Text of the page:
However, the whole thing is proudly embedded (I have wished many times to embed the keyboard of one of these jockeys in his skull).

    2. DropBear
      WTF?

      Re: You get what you pay for

      "When programming went offshore..."

      I'm very interested to see how exactly do you intend to tie that into the fact that one of the listed "vulnerabilities" is lighttpd, which is, you know, the go-to webserver on OpenWRT for basically anything more elaborate than running LuCI, its own web admin GUI; if even that isn't secure enough, what exactly are embedded engineers supposed to do? Write their very own http server perhaps...? Yeah, that always works great, as securobods keep telling us...

      1. JLV

        Re: You get what you pay for

        He's saying they don't patch nor allow for patching. Not disparaging the initial choice of tools. Geez, not rocket science to at least understand, if not fix.

  3. Christopher Reeve's Horse

    Consumer visibility

    As ever, marketing appears to be part of the problem... You pick up a [generic web device] somewhere, and oooh, look how pretty the box is, and look how well designed the device looks, and wow, 8 megapixels [or whatever], that must be good because it's actually got the word 'mega' in it...

    The customer can't visibly know how shoddy the firmware or drivers or software is, and therefore can't select their purchase on this criteria, therefore no incentive for manufacturers to improve. Just keep focusing on design and hardware specs and churning out new products, etc...

    What's needed is some kind of certification scheme for tested & hardened firmware and a commitment for driver / software updates over a particular period.

    For instance, wouldn't it be good if you purchased say, a new phone, and it was visibly guaranteed to be patched in a timely manner for 2 years. That could then drive competition between vendors. Buy a phone [or printer or whatever today] and you're completely blind to any ongoing commitment for the product's lifecycle from the manufacturer. Welcome to our disposable 'fuck the environment' economy.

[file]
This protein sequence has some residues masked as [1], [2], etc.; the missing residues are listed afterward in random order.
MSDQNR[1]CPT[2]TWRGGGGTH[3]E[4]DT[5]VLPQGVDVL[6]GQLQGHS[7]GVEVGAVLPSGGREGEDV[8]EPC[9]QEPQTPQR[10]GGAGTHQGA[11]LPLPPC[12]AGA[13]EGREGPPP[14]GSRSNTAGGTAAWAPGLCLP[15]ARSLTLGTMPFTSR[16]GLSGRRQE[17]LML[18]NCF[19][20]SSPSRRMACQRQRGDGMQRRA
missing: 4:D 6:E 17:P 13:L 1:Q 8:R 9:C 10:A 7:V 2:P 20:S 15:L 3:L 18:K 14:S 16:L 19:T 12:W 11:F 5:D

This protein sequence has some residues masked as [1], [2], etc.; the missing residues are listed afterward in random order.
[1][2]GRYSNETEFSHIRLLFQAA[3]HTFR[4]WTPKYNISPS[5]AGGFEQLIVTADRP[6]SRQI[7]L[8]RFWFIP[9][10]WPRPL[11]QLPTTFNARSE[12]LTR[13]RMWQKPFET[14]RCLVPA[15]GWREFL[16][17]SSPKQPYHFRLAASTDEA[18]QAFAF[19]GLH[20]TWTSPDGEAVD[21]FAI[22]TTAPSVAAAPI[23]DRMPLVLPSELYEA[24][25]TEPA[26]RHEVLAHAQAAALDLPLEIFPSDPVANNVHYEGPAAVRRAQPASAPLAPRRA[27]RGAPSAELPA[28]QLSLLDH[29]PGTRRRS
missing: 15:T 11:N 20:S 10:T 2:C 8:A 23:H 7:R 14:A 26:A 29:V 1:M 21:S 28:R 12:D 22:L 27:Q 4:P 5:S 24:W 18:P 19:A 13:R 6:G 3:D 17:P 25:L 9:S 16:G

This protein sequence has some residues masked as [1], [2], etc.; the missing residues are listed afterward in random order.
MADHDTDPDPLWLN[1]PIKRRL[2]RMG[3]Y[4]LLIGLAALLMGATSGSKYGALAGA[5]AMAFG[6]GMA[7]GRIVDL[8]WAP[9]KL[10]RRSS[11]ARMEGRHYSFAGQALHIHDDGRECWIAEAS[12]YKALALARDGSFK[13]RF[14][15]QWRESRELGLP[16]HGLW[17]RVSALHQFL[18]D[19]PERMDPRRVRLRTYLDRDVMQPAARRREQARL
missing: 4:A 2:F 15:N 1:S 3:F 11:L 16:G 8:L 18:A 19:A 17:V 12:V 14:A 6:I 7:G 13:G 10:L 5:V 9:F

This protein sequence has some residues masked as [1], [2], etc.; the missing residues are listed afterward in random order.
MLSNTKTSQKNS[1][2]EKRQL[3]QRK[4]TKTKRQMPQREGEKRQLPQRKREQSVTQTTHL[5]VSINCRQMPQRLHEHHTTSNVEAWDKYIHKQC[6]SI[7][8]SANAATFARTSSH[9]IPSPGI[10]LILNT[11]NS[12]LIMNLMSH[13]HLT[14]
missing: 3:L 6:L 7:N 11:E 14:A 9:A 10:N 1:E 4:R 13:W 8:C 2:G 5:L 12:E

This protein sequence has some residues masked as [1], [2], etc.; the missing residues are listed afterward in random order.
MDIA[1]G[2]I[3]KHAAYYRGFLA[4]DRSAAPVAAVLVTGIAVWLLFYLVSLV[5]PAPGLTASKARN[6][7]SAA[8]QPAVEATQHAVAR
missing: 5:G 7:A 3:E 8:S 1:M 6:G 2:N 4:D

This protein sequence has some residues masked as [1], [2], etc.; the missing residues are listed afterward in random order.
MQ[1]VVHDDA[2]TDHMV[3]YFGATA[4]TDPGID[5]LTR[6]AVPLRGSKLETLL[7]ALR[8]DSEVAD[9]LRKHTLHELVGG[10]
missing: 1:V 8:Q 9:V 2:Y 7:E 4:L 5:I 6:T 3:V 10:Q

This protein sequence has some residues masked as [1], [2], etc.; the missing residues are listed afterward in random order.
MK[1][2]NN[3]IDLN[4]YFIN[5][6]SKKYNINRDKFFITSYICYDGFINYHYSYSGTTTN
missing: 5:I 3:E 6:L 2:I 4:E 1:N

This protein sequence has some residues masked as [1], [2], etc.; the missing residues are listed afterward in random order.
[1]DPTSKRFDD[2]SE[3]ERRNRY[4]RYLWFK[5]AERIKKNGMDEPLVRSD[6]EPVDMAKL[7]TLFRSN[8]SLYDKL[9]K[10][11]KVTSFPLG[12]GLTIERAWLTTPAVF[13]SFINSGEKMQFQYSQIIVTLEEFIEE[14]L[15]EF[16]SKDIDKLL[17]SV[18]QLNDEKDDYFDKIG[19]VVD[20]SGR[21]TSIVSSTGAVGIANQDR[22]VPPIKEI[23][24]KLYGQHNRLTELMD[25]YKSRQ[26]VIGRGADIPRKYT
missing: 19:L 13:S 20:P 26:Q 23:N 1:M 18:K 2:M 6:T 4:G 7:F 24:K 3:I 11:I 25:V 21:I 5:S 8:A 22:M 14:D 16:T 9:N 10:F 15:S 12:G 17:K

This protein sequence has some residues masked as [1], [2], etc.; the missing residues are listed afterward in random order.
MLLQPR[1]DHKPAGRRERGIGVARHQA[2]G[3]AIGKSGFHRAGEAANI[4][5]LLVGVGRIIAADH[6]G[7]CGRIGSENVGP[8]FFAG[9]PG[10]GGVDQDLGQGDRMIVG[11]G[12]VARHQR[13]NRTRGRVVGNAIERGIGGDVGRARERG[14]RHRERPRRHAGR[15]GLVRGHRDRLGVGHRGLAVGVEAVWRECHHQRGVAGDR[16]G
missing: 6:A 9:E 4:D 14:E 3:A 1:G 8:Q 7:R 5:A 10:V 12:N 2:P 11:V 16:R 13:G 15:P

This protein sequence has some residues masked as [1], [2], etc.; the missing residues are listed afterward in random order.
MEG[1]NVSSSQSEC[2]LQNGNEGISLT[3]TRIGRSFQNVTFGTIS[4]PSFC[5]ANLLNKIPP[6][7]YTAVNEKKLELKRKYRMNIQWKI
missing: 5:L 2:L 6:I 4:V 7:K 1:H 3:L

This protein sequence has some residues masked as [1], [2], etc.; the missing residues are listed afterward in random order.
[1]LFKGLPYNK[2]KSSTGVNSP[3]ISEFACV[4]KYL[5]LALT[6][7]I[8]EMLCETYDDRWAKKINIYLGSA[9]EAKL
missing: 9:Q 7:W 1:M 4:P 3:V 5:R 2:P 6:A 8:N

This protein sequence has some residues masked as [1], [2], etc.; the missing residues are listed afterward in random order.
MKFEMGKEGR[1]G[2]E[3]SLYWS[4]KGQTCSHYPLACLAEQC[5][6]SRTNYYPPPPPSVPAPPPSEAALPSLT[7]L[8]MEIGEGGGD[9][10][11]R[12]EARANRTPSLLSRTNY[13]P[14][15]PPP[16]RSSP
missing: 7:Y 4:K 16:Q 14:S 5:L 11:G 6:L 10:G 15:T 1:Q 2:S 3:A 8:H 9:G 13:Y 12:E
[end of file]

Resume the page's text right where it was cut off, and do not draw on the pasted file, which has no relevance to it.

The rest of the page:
1. Pookietoo
      Headmaster

      Re: this criteria

      Correctly "this criterion" or "these criteria".

  4. Anonymous Coward
    Coat

    IOT FTF

    This is what happens when you put the www in everything. Embedded devs aren't accustomed to fending off continuous network attacks. Web devs are used to it and it's still whack-a-mole. In theory embedded would have the advantage of tight code with minimal dependencies, but actually the embedded scene is full of noobs running wild with "easy dev tools" that make wordpress look rock solid. Apparently the same people who can't even make a simple non-IOTified digital thermometer anymore are making webified IOT gadgets too.

    Seems a whole generation of engineers missed the memo: just because you can doesn't mean you should. (And so did management and marketing. Jesus Christ, weren't they the ones who started that mantra?)

  5. Herbert Meyer

    Not Fri afternoon code

    The code usually has the quality of Sat morn at 3am, after the bars close at 2am.

    Embedded pgmrs still think in terms of a hidden serial port, with a fixed password, that service will plug a rs232 cable in to tweak the gadget, every 3 to 5 years. Not IOT.

    Somewhere, I have an old picture of a highway warning sign "hacked" with a serial cable, warning of "Zombies Ahead".

  6. Nocroman

    Solution to hackers

    Good solution for hackers. When hackers are caught, do not put them in jail, just execute them as spies that are participating in espionage. They went were they weren't supposed to go, added viruses to disrupt systems. That is espionage.